• Lined by mesothelial cells (positive for calretinin and WT1 by immunohistochemistry)
  • Mucinous cystic neoplasm:
    • Large cyst lined by intestinal, pseudopyloric or gastric foveolar type epithelium surrounded by characteristic dense ovarian type stroma
  • Hepatic abscess:
    • Creamy, yellow, foul smelling pus filled mass in the liver
    • Lack of true cyst epithelial lining
  • Necrotic malignant tumor with cystic degeneration:
    • Malignant cells with necrotic material in the center
  • Choledochal cyst:
    • Involves extrahepatic bile duct
    • Younger patients
      • Lymphocytic inflammation in the wall of the cyst
      • Cyst wall fibrosis composed of dense collagen and smooth muscle bundles
    • Adult patients
      • Mucosal inflammation and hyperplasia
      • Histology can vary depending on the type of choledochal cyst
        • Type I and IV: absence or patchy distribution of biliary mucosa
        • Type II: similar to gallbladder duplication
        • Type III: frequently lined by duodenal mucosa, rarely lined by biliary mucosa
        • Type V: usually shows hepatic fibrosis
  • Hemangioma:
    • Should be in the differential diagnosis of multiloculated cysts with hyalinized stroma and flattened epithelium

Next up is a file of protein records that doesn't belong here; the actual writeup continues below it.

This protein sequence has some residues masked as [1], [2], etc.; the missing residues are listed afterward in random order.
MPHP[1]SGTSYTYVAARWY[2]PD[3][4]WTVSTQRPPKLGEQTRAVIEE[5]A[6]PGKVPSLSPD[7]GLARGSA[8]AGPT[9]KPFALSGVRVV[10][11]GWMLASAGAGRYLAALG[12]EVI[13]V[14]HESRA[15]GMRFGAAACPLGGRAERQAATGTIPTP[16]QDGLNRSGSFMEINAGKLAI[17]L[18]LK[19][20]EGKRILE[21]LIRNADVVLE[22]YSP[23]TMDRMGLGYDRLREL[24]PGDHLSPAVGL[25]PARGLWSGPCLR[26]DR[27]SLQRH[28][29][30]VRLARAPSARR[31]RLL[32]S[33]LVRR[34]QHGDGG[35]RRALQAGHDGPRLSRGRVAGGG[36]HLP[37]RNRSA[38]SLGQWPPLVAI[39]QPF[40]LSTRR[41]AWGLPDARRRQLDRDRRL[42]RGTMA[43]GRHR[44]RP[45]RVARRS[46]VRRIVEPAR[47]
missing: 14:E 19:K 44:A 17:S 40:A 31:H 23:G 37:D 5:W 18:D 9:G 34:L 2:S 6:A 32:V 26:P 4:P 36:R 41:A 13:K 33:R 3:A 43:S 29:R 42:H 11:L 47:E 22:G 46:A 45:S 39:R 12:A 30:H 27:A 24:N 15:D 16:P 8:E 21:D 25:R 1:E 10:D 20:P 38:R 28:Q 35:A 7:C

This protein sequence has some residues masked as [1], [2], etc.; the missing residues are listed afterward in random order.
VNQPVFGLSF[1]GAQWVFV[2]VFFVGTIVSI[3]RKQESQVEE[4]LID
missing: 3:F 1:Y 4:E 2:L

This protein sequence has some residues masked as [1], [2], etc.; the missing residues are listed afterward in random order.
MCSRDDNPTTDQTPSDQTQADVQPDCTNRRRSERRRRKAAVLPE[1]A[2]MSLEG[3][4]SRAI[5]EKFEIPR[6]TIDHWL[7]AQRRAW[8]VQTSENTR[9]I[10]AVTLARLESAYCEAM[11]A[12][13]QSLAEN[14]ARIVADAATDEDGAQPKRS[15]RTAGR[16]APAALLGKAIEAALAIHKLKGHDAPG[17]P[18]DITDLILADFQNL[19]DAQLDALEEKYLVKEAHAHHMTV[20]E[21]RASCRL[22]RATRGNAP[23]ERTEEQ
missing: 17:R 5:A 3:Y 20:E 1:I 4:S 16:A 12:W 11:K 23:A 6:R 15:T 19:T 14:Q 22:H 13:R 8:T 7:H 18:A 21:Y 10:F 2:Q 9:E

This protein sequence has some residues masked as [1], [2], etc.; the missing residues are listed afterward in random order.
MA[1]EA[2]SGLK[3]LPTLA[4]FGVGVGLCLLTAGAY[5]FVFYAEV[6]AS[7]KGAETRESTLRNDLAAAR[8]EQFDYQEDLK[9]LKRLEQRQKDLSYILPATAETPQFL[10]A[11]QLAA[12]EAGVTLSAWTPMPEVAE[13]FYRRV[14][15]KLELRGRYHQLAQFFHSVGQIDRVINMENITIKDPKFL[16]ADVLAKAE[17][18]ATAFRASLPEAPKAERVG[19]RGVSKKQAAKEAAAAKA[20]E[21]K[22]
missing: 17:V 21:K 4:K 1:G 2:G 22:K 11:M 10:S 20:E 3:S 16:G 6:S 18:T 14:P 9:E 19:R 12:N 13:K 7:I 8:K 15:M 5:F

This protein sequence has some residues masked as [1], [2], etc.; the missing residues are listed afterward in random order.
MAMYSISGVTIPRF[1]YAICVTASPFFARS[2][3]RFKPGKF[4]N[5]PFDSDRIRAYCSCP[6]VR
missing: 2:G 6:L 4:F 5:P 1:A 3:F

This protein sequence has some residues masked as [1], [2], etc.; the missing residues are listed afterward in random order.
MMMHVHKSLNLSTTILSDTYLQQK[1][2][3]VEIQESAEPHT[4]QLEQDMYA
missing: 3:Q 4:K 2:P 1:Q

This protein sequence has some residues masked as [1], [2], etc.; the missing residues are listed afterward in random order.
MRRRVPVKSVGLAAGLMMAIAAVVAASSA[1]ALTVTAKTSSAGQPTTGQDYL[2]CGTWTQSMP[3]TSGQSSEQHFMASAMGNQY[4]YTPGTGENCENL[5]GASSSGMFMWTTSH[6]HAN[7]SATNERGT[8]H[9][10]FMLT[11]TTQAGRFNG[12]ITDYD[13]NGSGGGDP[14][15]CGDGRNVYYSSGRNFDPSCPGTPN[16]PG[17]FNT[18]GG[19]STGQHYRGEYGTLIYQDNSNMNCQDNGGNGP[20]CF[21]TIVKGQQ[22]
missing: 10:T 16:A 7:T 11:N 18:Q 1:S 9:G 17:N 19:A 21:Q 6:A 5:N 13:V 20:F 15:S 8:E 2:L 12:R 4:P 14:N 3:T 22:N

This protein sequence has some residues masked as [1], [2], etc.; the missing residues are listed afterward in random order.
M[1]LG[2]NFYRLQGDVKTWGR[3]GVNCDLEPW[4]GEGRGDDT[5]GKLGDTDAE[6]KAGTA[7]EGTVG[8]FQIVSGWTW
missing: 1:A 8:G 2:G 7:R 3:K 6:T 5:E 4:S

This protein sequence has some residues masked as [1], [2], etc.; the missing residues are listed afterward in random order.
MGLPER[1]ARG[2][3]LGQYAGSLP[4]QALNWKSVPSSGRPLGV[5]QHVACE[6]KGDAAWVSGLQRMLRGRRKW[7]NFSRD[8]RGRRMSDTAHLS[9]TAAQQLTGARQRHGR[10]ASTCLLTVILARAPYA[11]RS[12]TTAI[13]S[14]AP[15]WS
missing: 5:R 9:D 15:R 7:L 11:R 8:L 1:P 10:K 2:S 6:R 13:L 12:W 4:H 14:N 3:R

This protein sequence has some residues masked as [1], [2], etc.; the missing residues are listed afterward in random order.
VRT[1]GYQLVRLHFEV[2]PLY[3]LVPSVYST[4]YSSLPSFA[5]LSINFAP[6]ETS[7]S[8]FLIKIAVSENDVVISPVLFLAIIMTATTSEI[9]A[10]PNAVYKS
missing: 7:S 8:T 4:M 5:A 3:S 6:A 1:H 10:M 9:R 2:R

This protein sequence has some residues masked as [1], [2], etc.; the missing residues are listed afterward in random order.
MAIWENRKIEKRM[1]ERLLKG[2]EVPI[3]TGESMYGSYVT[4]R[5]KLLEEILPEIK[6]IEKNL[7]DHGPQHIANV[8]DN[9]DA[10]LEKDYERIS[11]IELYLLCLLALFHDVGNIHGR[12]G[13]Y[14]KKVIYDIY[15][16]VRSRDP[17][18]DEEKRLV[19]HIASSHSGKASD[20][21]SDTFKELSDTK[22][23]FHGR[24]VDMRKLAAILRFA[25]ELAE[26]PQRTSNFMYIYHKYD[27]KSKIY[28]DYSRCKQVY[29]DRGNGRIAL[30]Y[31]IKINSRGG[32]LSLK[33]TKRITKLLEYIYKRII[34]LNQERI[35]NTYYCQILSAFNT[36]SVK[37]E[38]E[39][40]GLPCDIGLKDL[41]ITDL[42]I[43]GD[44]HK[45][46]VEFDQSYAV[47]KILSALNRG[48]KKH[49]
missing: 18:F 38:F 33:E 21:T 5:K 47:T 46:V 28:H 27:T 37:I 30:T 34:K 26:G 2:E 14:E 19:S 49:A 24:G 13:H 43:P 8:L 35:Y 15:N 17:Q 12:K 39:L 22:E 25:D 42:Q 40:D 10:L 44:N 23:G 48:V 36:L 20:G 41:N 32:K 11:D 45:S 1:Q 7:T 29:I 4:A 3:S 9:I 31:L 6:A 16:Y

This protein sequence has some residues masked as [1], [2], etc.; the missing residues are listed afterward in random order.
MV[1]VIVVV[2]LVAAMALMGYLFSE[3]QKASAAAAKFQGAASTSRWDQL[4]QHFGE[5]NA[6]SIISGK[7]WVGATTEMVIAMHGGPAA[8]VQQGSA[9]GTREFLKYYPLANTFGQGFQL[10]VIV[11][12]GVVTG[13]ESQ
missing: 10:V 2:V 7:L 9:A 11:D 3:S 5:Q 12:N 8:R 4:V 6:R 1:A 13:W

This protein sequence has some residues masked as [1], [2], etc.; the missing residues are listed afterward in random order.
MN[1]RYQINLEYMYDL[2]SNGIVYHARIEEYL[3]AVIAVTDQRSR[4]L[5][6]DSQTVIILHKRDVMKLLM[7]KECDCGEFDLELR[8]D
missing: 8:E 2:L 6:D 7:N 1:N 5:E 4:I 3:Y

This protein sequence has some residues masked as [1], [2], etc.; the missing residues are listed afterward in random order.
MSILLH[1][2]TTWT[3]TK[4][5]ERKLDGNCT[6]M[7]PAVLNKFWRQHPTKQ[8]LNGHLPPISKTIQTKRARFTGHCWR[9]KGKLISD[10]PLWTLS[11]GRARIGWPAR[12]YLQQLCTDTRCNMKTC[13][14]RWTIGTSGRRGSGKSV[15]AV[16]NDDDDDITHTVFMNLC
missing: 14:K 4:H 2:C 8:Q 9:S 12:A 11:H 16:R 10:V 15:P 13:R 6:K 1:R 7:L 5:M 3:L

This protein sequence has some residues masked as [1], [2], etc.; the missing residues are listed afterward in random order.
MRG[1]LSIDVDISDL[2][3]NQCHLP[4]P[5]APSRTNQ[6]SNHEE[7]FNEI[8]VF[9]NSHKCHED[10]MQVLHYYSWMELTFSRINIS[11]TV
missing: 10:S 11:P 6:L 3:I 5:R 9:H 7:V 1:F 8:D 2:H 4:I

Board review style question #1

A 3 cm incidental liver cyst filled with yellow clear fluid is identified in the autopsy of a 55 year old woman. The cyst has a smooth lining shown in the image above. Which of the following is the diagnosis?

  1. Hemangioma
  2. Hepatic abscess
  3. Mucinous cystic neoplasm
  4. Simple biliary cyst
Board review style answer #1
D. Simple biliary cyst. Simple biliary cysts are usually incidental cysts recognized during autopsy or imaging for other causes. They are more common in women. They are well circumscribed and usually filled with yellow clear fluid if not infected (choice B is incorrect). Inner surface of the cyst is smooth and glistening. The cyst wall is lined by cuboidal to columnar epithelium similar to biliary epithelium with an underlying thin fibrous tissue (choice A is incorrect). The epithelium might contain mucinous metaplasia but the cyst wall does not have an ovarian type stroma (choice C is incorrect).

Comment Here

Reference: Simple biliary cyst
Board review style question #2
Which of the following is true regarding simple biliary cysts of the liver?

  1. Cyst lining is positive for calretinin and WT1 by immunohistochemistry
  2. Epithelial cells contain a small amount of mucin and ovarian type stroma is lacking
  3. Increased cyst fluid and serum CA 19-9 levels are diagnostic for simple biliary cysts
  4. Treatment is required in both asymptomatic and symptomatic patients
Board review style answer #2
B. Epithelial cells contain a small amount of mucin and ovarian type stroma is lacking. Increased cyst fluid and serum CA 19-9 levels might be increased but this feature is not specific to the diagnosis and not useful to differentiate the types of hepatic cysts (choice C is incorrect). Mesothelial cysts are lined by mesothelial cells which are positive for calretinin and WT1 by immunohistochemistry (choice A is incorrect). Treatment for asymptomatic patients is typically to follow up; however, symptomatic patients with large cysts might need intervention (choice D is incorrect).

Comment Here

Reference: Simple biliary cyst